I second this. My husband was the executive sous chef at a St. Regis hotel -- he ran the restaurant while the executive chef ran the banquets. He is the nicest person out of the kitchen, but he is so mean in the kitchen that we used to call him Dr. Jekyll and Mr. Hyde. Not quite as over the top as Gordon Ramsay, but not totally unlike him either. Can't have a thin skin. Tempers get hot in the kitchen. And it was pretty much 24/7.
    I think I will have a snack and take a nap before I eat and go to sleep.

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    Thank you so much for your suggestions, everyone. I've noted down all your points and will take them under consideration. To clarify the situation a bit, I'm a foreigner living in the US. I would really like to stay here for personal reasons. My visa is tied to my employer - I am not allowed to go to school and work at the same time, or to work two jobs, or basically do any job that is not related to finance. As you can imagine this complicates the situation... I've become totally disillusioned with finance and really want to switch to something else but getting practical experience is not possible due to this visa problem. Going to school seems to be my only option for a career change if I want to stay in the US.

    I don't want to be working in the kitchen. I'm aware of the "boy's club" mentality (I'm female), the long hours, lack of vacation, the stress. Don't think that's a job for me. But I definitely want to be involved in food somehow. I have some managerial experience in the finance field, so I thought food director in a hotel might be a good career aspiration. I do know a few people in the industry and have already set up some informational interviews for next week Hopefully they'll offer more clarification on the pros and cons of the job.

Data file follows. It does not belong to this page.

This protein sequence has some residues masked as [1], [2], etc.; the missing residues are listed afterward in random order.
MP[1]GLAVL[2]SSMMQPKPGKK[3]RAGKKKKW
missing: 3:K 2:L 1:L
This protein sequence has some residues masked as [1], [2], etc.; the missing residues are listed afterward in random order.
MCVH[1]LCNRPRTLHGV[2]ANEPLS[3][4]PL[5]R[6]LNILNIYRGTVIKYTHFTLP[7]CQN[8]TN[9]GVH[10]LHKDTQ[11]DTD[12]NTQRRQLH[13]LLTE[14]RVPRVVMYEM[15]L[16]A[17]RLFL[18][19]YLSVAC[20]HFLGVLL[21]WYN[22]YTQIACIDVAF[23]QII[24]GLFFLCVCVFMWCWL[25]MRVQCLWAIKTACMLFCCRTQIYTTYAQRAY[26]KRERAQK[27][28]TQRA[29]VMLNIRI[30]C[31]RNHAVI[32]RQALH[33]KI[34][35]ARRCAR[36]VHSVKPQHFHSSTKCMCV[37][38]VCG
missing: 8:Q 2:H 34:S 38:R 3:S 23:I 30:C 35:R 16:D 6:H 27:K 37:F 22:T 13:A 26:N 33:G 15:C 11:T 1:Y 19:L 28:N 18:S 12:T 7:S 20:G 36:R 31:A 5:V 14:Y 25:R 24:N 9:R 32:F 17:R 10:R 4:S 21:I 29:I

It's very frustrating to be limited by the visa, to feel that all your years of education and work experience are in a field you no longer want to work in, and to not know exactly what you want to do instead. I admit I'm a bit desperate

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    You might want to look into "night accountant" positions at hotels--again, not everyone's idea of great hours, but it does get your foot in the door.

    The 'boy's club' thing is not so bad if you can dish it out as well as take it. (I had only one problem person, and he got away with murder because he was working under the table for the manager's catering business on the side, so the rest of us quit.) And remember if you're a manager, you'll still be dealing with it to some degree--you have to be able to stand up to the EC and get him/her on your side if you want the kitchen to run smoothly. Basically any food-service, especially where it's either high-volume or high-end, requires serious backbone, willingness to work long hours, and the ability to take and dish out crap. For me, not so bad (and preferable to fluffy-bunny 'cooperative' environments), and if you've worked in finance I'd hope you're not a shrinking violet or a pushover!

  20. #20

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    Quote Originally Posted by Ajax View Post
    It's very frustrating to be limited by the visa, to feel that all your years of education and work experience are in a field you no longer want to work in, and to not know exactly what you want to do instead. I admit I'm a bit desperate
    Are you H1B? It might be hard to find a sponsored position, but I suspect the major chains that have international presence may be your best bet. You'd have to stay in finance for the initial position, but you might be able to be renewed into a different slot if your potential employer is willing to do the legwork. Unfortunately, it costs the employers time and money to do this, so they'd have to be very happy with you and with your rate before they'd even bother.

    Do you currently work with an attorney who knows the process? If so, perhaps s/he could direct you to likely employers.
    AceOn6, the golf loving skating fan